Influencer marketing strategies have been common in the B2C space for many years now, with big-name celebrities endorsing anything from teeth whiteners to tequila and everything in between.

If you’re on social media, you’ve likely come across these sponsored posts, but what you probably haven’t seen is your favourite social media personality advocating a new rotary valve, an innovative plastic, or the latest in safety monitoring technology.

The B2B side of influencer marketing is more complex and subtle. Special considerations need to be taken when initiating a client-influencer relationship and choosing the appropriate channels to work through.

Though B2B influencer marketing requires a more nuanced approach than its B2C counterpart, there is fantastic potential for it to be an effective marketing strategy, and it’s likely to gain popularity in the future.

Let’s get down to business

Influencer marketing is based on the notion that consumers are more likely to make a purchase from someone they trust and whose opinions they respect. In the B2C world, these influencers can simply be someone their followers admire or look up to, but B2B influencers need to be respected in their niche.

“B2B influencers are people with large followings in a specific industry who marketers reach out to for co-branded content,” says Jason Woudsma, Social Media Specialist at Motum B2B. “Because the message is coming from someone that has built trust with their followers, it usually has a higher success rate than the brand just pushing out an ad.”

The effectiveness of influencer marketing is dependent on several factors, including the niche or topic, channels used, and the products and influencers themselves. A well-executed influencer campaign can bring increased engagement and awareness.

More than 63% of people trust recommendations from an influencer over a brand or business, even if they don’t necessarily know the influencer. Analyst data shows each dollar invested in influencer marketing yielded $5.20 in return media value.

“You're usually going to see a higher engagement rate on an influencer post versus a regular branded post,” says Woudsma. “On LinkedIn, for example, a top industry speaker’s post can rack up some serious engagement.”

Choosing channels

The most effective channels for B2B influencers tend to differ from those used by B2C influencers, who typically choose visual-first social networks like Instagram or TikTok.

Due to the longer sales cycle in B2B, B2B influencers spread their message across channels where their audience spends time learning and researching, such as LinkedIn, webinars, industry articles, and live events like trade shows and conferences.

Account-based marketing strategies should be used in conjunction with B2B influencer marketing to increase its effectiveness, and you shouldn’t expect to see results for at least 6 months, a far cry from the 30-days-or-less time it takes for B2C influencer programs.

It’s also crucial that B2B influencers don’t just “influence” by posting a promotion or showcasing a new product or service – they must also engage with their audience to build connection and trust, and this back-and-forth communication is ideal for live events and webinars.

The right one

In addition to choosing the appropriate channels, choosing who to work with as an influencer is an equally important consideration.

To initiate a partnership, a brand or agency reaches out to the influencer’s marketing or media relations team and pitch an influencer opportunity. The parties then discuss terms and conditions, channels, media coverage, hashtags, post frequency, and more.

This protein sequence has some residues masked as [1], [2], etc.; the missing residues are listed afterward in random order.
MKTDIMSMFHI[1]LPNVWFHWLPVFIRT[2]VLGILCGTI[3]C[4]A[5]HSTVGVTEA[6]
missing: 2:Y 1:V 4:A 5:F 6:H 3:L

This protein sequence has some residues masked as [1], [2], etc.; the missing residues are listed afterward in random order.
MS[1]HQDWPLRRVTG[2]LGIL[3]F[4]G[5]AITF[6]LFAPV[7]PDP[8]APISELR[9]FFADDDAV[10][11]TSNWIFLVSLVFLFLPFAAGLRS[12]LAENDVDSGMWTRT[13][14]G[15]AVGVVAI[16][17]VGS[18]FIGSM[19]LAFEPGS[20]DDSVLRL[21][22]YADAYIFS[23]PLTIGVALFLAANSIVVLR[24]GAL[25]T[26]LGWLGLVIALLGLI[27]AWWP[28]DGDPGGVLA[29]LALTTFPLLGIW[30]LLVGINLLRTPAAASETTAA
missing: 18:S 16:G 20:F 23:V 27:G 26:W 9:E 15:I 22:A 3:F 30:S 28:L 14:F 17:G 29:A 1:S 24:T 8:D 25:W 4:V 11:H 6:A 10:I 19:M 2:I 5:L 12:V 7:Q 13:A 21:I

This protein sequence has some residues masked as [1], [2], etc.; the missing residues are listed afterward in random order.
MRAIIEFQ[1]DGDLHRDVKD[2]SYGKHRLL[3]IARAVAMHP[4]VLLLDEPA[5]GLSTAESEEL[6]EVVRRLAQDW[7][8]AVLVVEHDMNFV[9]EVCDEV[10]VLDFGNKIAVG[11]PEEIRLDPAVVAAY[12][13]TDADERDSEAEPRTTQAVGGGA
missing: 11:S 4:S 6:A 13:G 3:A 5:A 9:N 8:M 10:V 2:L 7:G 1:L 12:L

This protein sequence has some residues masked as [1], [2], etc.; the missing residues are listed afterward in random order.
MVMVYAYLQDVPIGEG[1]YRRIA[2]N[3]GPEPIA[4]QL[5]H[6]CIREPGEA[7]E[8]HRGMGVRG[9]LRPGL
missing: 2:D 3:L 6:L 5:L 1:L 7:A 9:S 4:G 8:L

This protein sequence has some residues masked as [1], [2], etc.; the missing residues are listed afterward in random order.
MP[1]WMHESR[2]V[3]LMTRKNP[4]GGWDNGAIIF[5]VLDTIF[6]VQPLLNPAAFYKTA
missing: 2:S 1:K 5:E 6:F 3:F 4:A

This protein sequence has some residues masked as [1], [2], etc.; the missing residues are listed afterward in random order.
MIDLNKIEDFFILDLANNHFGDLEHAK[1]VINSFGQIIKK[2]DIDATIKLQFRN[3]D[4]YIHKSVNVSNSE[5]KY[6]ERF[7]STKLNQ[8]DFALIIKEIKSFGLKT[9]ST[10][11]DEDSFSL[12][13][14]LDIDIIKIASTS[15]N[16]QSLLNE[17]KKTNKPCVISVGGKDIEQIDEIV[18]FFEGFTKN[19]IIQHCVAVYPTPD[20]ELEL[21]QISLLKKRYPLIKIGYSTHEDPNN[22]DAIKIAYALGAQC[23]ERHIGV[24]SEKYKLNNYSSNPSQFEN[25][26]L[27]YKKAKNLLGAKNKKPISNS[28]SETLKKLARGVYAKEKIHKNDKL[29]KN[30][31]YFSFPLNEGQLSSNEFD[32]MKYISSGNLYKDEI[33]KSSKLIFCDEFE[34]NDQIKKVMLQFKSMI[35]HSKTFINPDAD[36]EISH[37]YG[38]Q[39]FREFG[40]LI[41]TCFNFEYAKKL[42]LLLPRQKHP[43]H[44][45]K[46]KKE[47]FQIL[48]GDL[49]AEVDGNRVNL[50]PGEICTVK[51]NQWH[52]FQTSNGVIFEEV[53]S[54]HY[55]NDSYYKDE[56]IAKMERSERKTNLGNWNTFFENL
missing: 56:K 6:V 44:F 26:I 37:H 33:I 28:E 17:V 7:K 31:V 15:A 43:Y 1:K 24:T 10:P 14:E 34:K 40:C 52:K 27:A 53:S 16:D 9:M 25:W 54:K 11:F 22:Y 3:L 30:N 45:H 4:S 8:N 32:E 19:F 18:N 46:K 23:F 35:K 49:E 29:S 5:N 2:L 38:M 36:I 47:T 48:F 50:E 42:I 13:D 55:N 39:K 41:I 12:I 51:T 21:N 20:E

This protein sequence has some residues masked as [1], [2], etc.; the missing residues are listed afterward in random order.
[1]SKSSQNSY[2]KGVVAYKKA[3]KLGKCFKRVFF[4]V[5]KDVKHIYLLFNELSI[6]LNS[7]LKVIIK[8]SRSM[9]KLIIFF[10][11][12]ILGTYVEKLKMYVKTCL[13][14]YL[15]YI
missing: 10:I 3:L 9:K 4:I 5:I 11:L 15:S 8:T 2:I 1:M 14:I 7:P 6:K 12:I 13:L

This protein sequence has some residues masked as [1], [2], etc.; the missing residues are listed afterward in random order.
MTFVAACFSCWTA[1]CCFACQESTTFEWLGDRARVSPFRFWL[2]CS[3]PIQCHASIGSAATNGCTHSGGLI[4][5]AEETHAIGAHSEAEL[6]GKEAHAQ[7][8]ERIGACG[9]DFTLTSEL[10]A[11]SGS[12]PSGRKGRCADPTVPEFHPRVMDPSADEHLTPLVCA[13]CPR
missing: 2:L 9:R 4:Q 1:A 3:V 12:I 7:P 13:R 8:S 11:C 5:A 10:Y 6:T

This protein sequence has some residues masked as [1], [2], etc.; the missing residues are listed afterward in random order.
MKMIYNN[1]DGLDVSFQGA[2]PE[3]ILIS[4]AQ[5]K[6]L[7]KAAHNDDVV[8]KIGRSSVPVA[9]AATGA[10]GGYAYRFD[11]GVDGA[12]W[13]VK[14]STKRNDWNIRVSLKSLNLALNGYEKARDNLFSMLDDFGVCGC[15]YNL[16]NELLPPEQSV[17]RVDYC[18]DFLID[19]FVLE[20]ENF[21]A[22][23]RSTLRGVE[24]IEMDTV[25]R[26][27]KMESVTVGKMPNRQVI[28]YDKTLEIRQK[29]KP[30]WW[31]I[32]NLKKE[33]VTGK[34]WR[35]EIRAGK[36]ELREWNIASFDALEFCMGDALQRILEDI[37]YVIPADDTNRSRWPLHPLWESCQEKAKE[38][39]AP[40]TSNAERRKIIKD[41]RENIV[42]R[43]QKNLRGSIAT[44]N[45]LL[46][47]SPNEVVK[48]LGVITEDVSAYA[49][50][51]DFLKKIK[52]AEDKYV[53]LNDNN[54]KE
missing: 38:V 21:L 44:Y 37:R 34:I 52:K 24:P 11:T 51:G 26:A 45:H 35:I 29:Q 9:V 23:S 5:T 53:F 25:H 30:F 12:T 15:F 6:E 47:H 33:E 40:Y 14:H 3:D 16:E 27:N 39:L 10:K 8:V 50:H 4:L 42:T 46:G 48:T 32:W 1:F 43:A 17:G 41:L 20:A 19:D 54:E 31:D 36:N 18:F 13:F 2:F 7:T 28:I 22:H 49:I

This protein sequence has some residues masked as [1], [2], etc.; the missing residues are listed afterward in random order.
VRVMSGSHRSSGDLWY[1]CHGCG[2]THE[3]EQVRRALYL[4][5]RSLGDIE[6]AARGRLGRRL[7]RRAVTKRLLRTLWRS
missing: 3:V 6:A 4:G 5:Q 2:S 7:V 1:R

“You have to do your due diligence and ensure that the person you are starting a business partnership with makes sense for you in a number of different avenues, including brand perspective, marketing perspective and geographic location,” says Giles Lino, PPC Strategist at Motum. “A lot of it comes down to trust, visibility and how big their following is.”

Unlike B2C influencers, who are often well-known by broad audiences, most B2B influencers will be only known within their niche.

“In B2B you find a lot of less popular or well-known influencers, because we're looking for technical expertise and trust in a specific area,” says Woudsma. “It's much less likely that any of us are going to know who’s hot right now in automotive paint coatings or furniture coatings, but those people do exist.”

Instead of working with the influencer with the most followers, more emphasis should be placed on micro- or nano-influencers, who have a smaller but often highly engaged audience.

The future of B2B influencer marketing

As marketing strategy evolves, we can expect influencers to leverage new and different platforms to reach their audiences. We may also see more influencers who blur the line between B2B and B2C.

“Some of the platforms we've seen that are more favorable to B2B influencers include Clubhouse and Twitter spaces, which are live audio hangouts. We're seeing a lot of B2B play in those spaces,” says Woudsma.

We may also see changes in who becomes an influencer, as many people with strong influence or followers in the B2B space work for a specific company to promote their own products and are not “true” influencers.

“The B2B space needs to be willing to work with people who might also work with a competitor,” says Lino. “I think exclusivity contracts or requirements can get in the way of B2B professionals actually being able to be B2B influencers in those spaces, but I do think that’s going to change.”

Regardless of what social media platforms or marketing channels will look like in the future, combining trust, expertise and an engaged audience will remain imperative for B2B professionals to position themselves as influencers and thought leaders.

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